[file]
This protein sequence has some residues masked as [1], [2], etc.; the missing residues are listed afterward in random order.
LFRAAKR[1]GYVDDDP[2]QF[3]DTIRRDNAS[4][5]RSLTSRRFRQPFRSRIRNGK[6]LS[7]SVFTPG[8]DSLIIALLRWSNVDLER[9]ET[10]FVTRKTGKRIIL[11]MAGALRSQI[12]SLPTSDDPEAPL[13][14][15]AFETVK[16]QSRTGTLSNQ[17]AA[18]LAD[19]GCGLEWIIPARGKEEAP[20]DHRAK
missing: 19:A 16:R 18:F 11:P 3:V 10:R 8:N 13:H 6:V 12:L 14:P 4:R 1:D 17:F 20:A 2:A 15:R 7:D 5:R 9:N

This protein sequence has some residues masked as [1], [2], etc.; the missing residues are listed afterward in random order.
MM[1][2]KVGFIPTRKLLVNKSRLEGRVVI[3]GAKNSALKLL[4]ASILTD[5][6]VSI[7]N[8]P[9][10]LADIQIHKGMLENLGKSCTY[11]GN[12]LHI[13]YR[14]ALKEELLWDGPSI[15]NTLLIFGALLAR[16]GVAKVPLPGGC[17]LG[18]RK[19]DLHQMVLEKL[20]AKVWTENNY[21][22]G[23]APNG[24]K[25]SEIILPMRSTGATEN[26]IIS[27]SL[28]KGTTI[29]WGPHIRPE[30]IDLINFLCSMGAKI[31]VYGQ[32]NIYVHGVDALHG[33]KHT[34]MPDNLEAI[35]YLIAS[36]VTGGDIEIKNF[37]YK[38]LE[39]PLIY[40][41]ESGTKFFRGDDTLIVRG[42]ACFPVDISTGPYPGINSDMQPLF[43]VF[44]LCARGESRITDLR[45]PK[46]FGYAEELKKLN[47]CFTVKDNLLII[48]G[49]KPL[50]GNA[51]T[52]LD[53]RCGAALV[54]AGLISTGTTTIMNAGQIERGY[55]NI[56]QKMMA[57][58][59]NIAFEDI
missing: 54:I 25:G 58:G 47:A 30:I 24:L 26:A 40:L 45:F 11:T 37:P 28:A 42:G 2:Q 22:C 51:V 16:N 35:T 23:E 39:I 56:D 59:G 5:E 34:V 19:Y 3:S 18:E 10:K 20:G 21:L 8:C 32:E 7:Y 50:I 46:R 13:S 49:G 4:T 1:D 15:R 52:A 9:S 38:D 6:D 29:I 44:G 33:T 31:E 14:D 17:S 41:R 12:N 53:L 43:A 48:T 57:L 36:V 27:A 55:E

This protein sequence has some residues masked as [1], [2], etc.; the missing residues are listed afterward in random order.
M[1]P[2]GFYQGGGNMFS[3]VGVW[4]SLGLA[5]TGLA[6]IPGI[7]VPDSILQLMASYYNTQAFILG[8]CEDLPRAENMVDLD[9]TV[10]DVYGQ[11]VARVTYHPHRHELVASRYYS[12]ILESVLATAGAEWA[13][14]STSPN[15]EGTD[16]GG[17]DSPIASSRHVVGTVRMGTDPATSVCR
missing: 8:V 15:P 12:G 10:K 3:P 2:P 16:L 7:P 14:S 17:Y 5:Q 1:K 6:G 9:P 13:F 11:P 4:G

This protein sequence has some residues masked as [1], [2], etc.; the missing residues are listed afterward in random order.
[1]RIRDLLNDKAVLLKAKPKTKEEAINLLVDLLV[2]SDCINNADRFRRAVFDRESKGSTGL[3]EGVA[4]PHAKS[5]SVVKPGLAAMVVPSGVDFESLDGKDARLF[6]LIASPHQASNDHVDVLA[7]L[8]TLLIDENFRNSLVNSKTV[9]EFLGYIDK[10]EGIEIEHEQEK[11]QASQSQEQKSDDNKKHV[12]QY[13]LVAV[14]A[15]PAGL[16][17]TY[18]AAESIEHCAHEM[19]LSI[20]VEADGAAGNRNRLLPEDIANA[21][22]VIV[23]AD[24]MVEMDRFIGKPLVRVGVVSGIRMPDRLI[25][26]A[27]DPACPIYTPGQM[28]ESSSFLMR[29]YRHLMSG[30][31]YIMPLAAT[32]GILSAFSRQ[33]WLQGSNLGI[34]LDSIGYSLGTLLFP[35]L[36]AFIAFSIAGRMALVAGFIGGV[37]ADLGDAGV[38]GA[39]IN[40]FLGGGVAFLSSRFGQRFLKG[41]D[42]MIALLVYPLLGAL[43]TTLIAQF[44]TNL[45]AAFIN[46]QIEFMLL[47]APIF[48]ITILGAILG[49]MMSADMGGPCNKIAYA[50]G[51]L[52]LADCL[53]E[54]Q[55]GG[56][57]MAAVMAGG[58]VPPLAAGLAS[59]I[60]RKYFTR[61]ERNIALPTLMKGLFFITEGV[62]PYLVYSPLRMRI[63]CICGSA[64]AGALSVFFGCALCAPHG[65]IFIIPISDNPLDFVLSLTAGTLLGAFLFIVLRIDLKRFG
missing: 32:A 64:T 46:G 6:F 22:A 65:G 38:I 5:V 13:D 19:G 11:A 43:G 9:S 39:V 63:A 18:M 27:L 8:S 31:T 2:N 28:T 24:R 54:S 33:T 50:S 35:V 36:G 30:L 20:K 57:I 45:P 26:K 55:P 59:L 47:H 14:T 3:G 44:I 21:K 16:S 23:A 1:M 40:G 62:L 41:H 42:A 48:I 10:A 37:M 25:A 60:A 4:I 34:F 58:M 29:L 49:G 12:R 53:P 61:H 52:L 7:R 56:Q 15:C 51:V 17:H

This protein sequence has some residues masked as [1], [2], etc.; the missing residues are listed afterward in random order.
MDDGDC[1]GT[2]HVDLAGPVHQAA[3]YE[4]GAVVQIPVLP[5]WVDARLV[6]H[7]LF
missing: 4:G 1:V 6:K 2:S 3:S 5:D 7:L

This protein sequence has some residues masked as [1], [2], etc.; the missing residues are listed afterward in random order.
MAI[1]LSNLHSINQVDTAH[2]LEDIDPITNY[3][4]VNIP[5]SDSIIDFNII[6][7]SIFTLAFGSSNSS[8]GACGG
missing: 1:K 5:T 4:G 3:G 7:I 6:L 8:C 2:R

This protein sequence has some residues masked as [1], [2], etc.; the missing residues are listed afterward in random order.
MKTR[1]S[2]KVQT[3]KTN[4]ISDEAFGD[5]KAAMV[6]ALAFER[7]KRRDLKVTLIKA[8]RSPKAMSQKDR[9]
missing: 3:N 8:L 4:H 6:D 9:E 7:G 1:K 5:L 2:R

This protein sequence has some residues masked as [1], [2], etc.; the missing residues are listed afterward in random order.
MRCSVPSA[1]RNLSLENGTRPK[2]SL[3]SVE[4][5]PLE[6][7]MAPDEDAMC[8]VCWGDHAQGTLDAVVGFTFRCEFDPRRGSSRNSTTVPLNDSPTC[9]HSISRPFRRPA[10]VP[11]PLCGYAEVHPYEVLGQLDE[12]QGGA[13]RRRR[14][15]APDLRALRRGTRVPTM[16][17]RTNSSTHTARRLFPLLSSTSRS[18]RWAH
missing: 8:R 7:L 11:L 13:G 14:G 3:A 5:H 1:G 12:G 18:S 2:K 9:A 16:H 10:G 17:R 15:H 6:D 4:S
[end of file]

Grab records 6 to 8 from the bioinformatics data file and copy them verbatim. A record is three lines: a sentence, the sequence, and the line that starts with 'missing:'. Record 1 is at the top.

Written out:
This protein sequence has some residues masked as [1], [2], etc.; the missing residues are listed afterward in random order.
MAI[1]LSNLHSINQVDTAH[2]LEDIDPITNY[3][4]VNIP[5]SDSIIDFNII[6][7]SIFTLAFGSSNSS[8]GACGG
missing: 1:K 5:T 4:G 3:G 7:I 6:L 8:C 2:R

This protein sequence has some residues masked as [1], [2], etc.; the missing residues are listed afterward in random order.
MKTR[1]S[2]KVQT[3]KTN[4]ISDEAFGD[5]KAAMV[6]ALAFER[7]KRRDLKVTLIKA[8]RSPKAMSQKDR[9]
missing: 3:N 8:L 4:H 6:D 9:E 7:G 1:K 5:L 2:R

This protein sequence has some residues masked as [1], [2], etc.; the missing residues are listed afterward in random order.
MRCSVPSA[1]RNLSLENGTRPK[2]SL[3]SVE[4][5]PLE[6][7]MAPDEDAMC[8]VCWGDHAQGTLDAVVGFTFRCEFDPRRGSSRNSTTVPLNDSPTC[9]HSISRPFRRPA[10]VP[11]PLCGYAEVHPYEVLGQLDE[12]QGGA[13]RRRR[14][15]APDLRALRRGTRVPTM[16][17]RTNSSTHTARRLFPLLSSTSRS[18]RWAH
missing: 8:R 7:L 11:L 13:G 14:G 3:A 5:H 1:G 12:G 18:S 2:K 9:A 16:H 10:G 17:R 15:H 6:D 4:S